Optimize MySQL on a Large Database Server

by jagbir on December 13, 2008

On a large server which run primarily MySQL service only, the first step you should take is to copy the proper config file which is already optimized for large systems:

$ mv /etc/my.cnf/my.cnf_OLD
$ cp /usr/share/doc/mysql-server-5.0.44/my-huge.cnf /etc/my.cnf

I’m using 5.0.44 version here on a CentOS 5.2 box. You need to adjust path as per your mysql version.

Next, find out which database engines you are NOT using, you should disable them in config file. For example,let’s say all of our tables are in MyISAM format only, so we can safely disable InnoDB and BDB engines, add following statements in the [mysqld] section of /etc/my.cnf file:

## turn off non used db engines:
	skip-innodb
	skip-bdb

As most of the today’s servers have plenty of RAM (average 8GB), you can further adjust the values of several variables in [mysqld] section of your config file:

## new values of variables are given
	max_connections = 1000 
	query_cache_size = 128M 
	table_cache = 2048M
	open_files_limit = 2000

There’s no perfect values for variables, its entirely depends on machine resources and your usage. You can experiment further by increasing values until you feel comfortable that mysql is now able to give peak performance and fully utilize available resources.

Many times, badly designed queries slow down the performance, you need to enable slow query log to find out those one:

	log-slow-queries
#	or you can also provide path
	log-slow-queries = /var/log/mysql/slow-queries.log

Table fragmentation also slow down the performance. You should execute Optimize Table command on tables to keep them non-fragmented.

If you’re making connections from localhost only, then enable ‘skip-networking’ to disallow connctions from network, this will also enhance the security.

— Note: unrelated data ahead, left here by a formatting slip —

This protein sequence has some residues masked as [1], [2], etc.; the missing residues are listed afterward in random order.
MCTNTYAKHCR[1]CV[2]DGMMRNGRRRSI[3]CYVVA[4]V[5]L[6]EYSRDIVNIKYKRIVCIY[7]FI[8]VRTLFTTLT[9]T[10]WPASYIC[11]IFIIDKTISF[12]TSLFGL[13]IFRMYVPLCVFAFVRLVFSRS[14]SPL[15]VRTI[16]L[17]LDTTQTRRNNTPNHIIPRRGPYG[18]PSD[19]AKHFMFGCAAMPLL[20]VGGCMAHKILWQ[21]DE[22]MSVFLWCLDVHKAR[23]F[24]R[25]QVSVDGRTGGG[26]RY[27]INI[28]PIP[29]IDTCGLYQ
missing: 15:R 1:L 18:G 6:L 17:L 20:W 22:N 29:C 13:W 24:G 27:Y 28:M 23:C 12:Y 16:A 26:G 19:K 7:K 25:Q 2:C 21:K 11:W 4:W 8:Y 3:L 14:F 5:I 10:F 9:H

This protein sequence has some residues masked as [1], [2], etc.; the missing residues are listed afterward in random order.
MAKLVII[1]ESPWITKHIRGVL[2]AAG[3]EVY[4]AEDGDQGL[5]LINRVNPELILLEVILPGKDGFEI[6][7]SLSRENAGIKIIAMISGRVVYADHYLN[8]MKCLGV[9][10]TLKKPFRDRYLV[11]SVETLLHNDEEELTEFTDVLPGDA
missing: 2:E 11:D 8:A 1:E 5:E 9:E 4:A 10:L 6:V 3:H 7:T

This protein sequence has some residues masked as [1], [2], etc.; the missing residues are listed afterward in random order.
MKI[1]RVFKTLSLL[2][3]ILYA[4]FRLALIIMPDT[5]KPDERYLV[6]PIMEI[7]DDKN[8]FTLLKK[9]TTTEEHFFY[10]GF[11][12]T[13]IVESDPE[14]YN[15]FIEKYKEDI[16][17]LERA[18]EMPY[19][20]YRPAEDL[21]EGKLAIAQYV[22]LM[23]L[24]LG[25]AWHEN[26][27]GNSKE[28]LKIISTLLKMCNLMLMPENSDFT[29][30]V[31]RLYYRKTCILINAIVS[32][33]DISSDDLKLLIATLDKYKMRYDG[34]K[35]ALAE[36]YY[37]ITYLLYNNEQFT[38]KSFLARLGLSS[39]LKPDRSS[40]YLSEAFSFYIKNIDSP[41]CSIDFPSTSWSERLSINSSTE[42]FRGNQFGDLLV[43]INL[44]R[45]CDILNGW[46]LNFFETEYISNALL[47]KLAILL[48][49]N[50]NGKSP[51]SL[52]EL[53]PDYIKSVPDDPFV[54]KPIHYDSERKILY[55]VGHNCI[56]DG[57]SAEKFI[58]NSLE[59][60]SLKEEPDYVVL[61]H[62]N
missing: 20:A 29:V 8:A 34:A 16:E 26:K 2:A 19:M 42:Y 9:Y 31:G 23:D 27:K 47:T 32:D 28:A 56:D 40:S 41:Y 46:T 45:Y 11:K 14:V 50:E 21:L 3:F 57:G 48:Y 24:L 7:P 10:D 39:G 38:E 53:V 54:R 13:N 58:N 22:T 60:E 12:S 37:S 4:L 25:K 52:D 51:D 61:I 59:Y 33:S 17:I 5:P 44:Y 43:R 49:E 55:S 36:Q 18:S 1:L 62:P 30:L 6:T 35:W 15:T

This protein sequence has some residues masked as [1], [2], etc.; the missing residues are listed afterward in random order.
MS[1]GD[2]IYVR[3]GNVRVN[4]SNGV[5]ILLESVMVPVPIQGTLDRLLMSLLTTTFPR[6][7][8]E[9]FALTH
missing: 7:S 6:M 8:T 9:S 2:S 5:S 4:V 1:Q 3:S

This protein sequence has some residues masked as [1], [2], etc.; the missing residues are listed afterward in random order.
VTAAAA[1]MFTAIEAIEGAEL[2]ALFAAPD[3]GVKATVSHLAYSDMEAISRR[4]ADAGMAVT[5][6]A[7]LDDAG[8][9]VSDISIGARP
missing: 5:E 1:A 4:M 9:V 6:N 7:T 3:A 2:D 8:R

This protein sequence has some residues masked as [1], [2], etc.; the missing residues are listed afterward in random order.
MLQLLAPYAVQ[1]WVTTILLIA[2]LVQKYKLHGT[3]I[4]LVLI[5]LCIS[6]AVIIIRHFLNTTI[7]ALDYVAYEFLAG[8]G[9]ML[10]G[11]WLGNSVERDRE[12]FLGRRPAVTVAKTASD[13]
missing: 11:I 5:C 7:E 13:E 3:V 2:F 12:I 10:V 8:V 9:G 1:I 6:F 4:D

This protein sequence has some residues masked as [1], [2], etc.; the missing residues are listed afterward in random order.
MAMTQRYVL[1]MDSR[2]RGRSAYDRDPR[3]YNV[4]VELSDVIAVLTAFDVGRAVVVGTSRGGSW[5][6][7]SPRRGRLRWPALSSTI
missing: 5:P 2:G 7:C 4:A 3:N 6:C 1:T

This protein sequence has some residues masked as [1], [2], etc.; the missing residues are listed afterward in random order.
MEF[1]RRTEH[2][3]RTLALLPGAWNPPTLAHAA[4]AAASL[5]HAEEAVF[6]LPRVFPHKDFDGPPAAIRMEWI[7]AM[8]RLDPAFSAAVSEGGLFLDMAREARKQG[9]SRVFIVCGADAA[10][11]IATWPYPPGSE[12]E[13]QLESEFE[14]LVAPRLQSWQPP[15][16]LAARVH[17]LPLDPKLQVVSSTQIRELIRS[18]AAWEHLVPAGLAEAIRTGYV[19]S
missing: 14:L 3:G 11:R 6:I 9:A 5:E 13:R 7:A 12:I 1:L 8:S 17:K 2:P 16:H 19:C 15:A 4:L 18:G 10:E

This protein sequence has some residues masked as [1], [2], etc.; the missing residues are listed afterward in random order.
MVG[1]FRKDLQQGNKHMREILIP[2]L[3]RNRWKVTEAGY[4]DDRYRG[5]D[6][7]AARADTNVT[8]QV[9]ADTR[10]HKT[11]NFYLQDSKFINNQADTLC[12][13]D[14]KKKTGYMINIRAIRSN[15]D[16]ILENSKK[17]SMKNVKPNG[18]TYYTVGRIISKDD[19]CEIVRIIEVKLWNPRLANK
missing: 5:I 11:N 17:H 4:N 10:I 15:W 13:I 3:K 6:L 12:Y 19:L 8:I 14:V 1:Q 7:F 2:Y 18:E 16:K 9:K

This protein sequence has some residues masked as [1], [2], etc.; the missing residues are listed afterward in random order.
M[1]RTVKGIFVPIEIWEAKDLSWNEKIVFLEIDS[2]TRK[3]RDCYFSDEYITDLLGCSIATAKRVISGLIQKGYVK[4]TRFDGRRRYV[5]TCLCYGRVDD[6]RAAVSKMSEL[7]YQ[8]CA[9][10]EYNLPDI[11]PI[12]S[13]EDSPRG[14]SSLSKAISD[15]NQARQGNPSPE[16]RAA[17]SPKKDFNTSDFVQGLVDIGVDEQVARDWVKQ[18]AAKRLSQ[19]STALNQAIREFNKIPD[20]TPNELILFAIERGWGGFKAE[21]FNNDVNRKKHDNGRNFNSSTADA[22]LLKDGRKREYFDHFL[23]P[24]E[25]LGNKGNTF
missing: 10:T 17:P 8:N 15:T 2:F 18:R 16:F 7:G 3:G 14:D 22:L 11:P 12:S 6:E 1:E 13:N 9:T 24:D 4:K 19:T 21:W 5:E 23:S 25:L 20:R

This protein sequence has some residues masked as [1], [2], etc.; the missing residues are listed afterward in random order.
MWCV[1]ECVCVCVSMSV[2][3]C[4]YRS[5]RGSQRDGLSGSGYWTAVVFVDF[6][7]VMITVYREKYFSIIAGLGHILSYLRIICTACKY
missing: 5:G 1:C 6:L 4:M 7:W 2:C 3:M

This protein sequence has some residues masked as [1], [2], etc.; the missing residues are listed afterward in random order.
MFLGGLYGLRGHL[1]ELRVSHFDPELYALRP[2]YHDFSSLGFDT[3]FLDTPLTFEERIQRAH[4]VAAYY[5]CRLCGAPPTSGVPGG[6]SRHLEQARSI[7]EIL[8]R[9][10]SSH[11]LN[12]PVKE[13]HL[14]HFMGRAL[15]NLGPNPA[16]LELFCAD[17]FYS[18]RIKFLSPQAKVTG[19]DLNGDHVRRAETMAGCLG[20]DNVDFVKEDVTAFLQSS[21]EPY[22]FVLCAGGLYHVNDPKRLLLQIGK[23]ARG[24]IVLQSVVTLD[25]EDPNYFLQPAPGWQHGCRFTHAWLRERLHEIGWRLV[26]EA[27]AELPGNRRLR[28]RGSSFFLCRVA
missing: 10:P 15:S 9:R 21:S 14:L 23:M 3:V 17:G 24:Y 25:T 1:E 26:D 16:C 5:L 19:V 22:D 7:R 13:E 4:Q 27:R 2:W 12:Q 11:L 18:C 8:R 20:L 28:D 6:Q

Always try to make connections using IP Address of db server, avoiding hostnames to get rid of DNS resolution.

Apart from these remedies, if you still think that your MySQL Server is running slow, then you may want to troubleshoot it with some issues descriebd in my earlier post.

You may also like to read:
* Quick and simple php based script to check replication status of multiple MySQL Servers
* Setup multiple MySQL database servers in a single Linux host
* Recover or reset root password of MySQL and PostgreSQL Servers
* How to setup MySQL Cluster 7.0 in Redhat based Linux
* Optimize and fix MySQL Server running slow without any load
* How to find out the clients connecting to your MySQL server
* Quickly repair huge corrupted or crashed table in MySQL
* Install and configure PhpMyAdmin to manage multiple MySQL Servers

  • http://www.rapidindex.net Blake Fazenbaker

    Cannot agree far more with that, incredibly attractive post. Many Thanks.

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  • http://inhosting.com.br Mark

    Excellent! tested and approved translated into my blog. http://inhosting.com.br/blog/?p=495

    • http://www.jagbir.info jagbir

      @Mark.. thanks for translation. :)

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